LOS ANGELES -- At around 1 p.m. local time on Wednesday, more than four hours before the start of Game 7 in the World Series, Justin Verlander walked out of Dodger Stadium's visiting clubhouse for a game of catch. Astros officials watched with interest, curious what Verlander might be able
LOS ANGELES -- At around 1 p.m. local time on Wednesday, more than four hours before the start of Game 7 in the World Series, Justin Verlander walked out of Dodger Stadium's visiting clubhouse for a game of catch. Astros officials watched with interest, curious what Verlander might be able to provide following his six-inning performance in Game 6 on Tuesday. Verlander assured them he felt "great," strong, ready to be part of the team's clinching plans.
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"The storybook ending in a close game," pitching coach Brent Strom said, "Verlander comes in riding a white horse and blows them away."
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Never did things grow tense enough for the Astros to break that emergency glass, leaving Verlander to fritter away their 5-1 win over the Dodgers in the bullpen. When the final out nestled in Yuli Gurriel's glove, Verlander rushed the length of the field, the missing piece of his resume finally complete.
"I've never finished a game in the bullpen," Verlander said, laughing. "I just started running to get to the dogpile as quick as I could. It was a pretty cool moment. I remember running and looking to my left and right and seeing my teammates, and how excited everyone was, and we're full sprint. That's probably the moment that will stick in my head the most."
For 13 years, Verlander dreamed of this moment. He won the American League Rookie of the Year Award in 2006, then the AL Cy Young Award and the AL MVP Award five years later. Verlander became one of this generation's best pitchers. Five times with the Tigers, he reached the postseason, twice winning AL pennants.
But the Tigers never took the final step. Not in 2006, when Verlander still didn't fully grasp the rarity of these chances. Not even in '12, when Detroit entered the Fall Classic heavily favored over San Francisco. Despite his overall postseason successes, Verlander was 0-3 in three World Series starts.
Then came 2017 and an August waiver trade to the Astros, who considered him their capstone. It was not lost on Verlander that he arrived mere days after Hurricane Harvey made landfall near Houston. Verlander wanted to help and knew that he could, recalling how much life the Tigers gave Detroit during last decade's economic crisis.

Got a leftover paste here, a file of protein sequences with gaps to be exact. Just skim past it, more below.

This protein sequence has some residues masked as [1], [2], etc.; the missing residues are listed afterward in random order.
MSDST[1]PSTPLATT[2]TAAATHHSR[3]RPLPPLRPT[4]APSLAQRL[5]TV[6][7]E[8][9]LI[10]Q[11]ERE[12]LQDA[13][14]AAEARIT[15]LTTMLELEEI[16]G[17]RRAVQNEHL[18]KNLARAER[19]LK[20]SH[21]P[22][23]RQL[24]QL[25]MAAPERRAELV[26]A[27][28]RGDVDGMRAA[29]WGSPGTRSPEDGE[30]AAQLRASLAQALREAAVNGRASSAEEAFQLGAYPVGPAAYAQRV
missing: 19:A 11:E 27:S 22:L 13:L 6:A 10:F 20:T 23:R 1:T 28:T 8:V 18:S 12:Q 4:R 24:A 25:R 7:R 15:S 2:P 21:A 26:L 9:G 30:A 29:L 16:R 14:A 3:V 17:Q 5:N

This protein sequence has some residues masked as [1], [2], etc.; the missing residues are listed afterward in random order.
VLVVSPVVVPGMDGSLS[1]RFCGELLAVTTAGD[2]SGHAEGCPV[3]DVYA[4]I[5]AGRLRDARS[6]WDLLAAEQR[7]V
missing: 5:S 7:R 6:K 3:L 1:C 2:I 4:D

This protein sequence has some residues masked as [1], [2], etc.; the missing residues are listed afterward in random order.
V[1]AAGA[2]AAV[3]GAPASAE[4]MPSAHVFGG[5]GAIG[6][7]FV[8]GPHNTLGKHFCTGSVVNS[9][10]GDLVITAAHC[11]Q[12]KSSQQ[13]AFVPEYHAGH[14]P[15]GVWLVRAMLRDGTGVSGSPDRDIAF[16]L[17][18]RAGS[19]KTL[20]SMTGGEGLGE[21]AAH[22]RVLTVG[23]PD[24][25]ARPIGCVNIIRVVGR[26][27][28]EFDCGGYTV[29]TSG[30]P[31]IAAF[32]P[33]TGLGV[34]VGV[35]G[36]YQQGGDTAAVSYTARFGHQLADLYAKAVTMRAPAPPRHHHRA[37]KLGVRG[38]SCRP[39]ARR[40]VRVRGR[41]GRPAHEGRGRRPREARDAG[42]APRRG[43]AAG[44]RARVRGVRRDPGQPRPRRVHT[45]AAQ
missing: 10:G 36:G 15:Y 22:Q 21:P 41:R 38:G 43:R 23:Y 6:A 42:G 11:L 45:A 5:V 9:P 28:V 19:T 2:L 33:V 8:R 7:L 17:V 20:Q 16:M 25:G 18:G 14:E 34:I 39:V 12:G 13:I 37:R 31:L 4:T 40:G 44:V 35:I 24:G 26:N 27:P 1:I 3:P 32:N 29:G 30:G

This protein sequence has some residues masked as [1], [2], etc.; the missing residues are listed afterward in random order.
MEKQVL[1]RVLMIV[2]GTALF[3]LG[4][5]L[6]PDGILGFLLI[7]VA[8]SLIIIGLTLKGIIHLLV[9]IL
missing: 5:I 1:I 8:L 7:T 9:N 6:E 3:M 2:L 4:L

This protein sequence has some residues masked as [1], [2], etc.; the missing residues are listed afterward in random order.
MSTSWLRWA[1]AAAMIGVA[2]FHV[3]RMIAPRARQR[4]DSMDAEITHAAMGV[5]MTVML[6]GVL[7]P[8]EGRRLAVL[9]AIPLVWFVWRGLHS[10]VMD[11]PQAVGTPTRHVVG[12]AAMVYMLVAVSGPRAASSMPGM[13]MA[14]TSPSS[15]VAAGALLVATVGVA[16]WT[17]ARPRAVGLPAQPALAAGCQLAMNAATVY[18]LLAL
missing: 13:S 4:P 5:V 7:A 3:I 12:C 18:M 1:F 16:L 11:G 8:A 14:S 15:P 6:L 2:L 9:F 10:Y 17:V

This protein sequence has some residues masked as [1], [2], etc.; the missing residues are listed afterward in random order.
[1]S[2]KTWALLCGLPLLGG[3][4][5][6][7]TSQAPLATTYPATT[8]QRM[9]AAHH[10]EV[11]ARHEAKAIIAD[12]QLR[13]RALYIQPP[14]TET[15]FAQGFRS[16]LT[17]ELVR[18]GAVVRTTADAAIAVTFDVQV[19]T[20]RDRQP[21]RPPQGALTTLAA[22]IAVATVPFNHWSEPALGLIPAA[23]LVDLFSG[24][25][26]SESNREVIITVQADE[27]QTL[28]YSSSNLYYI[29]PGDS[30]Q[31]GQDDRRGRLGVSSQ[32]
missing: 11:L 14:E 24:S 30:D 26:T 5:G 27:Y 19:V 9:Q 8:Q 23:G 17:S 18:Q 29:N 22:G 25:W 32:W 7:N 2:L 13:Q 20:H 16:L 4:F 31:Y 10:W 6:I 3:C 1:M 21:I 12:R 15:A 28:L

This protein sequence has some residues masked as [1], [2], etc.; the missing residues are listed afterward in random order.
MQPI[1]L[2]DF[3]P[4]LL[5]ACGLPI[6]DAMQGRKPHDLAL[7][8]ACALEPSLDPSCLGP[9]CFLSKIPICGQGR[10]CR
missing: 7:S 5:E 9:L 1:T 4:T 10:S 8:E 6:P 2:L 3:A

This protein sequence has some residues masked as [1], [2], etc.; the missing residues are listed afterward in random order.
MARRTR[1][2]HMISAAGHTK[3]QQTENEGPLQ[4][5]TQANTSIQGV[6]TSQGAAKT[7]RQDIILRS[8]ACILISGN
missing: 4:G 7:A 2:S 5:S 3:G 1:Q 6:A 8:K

"We didn't shy away from the fact that this city resonated with what we were doing," Verlander said. "To give people who are going through a hard time something to really cheer about, and step away from whatever hardships they're going through and rally around, it creates a special bond. I saw it way back when and felt it when I got here. And to really kind of follow through an actually win the whole damn thing, it doesn't get any better than that."
Even as Verlander sat idle in the bullpen in Game 7, there was no denying his role in all of this. In five postseason starts and one relief outing for the Astros, he went 4-1 with a 2.21 ERA. Striking out 13 in Game 2 of the AL Championship Series against the Yankees, Verlander returned six days later to pitch seven shutout innings in Game 6. Although he lost one of his World Series starts and took a no-decision in another, he allowed just five runs in 12 innings, with 14 strikeouts and two walks.
If Verlander one day climbs the steps of the Hall of Fame, this will be among the reasons why. One of baseball's best pitchers for 13 years running finally has his long-awaited ring.
"I can't really put into words how special this is," Verlander said. "I want to thank all my teammates, past and present. Having been through what I've been through in the past, it makes it that much more special."
Anthony DiComo has covered the Mets for MLB.com since 2008. Follow him on Twitter @AnthonyDiComo and Facebook.